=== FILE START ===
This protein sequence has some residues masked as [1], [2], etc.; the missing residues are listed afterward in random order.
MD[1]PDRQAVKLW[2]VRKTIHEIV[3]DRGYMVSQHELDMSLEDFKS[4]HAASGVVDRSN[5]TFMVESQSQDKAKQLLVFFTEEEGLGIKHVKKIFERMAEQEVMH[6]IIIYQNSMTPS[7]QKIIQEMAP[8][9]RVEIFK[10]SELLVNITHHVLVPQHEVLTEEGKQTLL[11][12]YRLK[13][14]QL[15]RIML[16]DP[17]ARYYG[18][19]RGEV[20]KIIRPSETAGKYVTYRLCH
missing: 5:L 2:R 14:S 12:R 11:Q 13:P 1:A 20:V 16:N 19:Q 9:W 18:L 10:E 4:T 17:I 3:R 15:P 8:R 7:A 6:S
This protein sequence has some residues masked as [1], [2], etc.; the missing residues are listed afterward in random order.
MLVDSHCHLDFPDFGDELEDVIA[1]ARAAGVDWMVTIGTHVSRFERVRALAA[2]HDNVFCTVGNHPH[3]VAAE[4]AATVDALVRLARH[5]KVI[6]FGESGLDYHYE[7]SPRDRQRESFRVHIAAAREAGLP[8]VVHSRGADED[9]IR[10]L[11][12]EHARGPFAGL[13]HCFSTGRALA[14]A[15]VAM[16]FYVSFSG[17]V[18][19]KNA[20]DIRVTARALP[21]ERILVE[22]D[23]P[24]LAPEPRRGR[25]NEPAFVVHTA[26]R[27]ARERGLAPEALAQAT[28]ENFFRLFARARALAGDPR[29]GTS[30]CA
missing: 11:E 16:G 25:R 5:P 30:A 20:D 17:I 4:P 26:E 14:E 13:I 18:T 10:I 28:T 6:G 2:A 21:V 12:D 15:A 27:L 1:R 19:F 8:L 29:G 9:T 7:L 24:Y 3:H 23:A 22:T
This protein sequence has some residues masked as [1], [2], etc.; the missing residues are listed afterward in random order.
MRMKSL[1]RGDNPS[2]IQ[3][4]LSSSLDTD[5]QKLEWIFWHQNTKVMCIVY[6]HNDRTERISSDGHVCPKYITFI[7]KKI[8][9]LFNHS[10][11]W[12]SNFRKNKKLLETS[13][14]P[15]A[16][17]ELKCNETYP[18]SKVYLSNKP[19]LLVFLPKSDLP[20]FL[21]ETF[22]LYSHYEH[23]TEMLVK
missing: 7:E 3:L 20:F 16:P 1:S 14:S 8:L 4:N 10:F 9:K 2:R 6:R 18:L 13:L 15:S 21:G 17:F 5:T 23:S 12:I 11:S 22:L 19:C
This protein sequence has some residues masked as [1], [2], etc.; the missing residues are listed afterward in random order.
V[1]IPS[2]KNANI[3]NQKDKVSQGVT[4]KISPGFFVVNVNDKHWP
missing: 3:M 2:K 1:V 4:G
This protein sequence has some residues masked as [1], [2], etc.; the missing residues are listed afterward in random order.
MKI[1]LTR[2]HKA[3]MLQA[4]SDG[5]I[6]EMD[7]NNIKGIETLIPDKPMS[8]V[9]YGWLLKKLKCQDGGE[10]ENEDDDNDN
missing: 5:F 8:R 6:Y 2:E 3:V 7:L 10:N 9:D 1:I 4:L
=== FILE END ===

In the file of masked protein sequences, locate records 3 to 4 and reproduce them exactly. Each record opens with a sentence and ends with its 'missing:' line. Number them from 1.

This protein sequence has some residues masked as [1], [2], etc.; the missing residues are listed afterward in random order.
MRMKSL[1]RGDNPS[2]IQ[3][4]LSSSLDTD[5]QKLEWIFWHQNTKVMCIVY[6]HNDRTERISSDGHVCPKYITFI[7]KKI[8][9]LFNHS[10][11]W[12]SNFRKNKKLLETS[13][14]P[15]A[16][17]ELKCNETYP[18]SKVYLSNKP[19]LLVFLPKSDLP[20]FL[21]ETF[22]LYSHYEH[23]TEMLVK
missing: 7:E 3:L 20:F 16:P 1:S 14:S 8:L 4:N 10:F 9:K 2:R 6:R 18:L 13:L 15:S 21:G 17:F 5:T 23:S 12:I 11:S 22:L 19:C
This protein sequence has some residues masked as [1], [2], etc.; the missing residues are listed afterward in random order.
V[1]IPS[2]KNANI[3]NQKDKVSQGVT[4]KISPGFFVVNVNDKHWP
missing: 3:M 2:K 1:V 4:G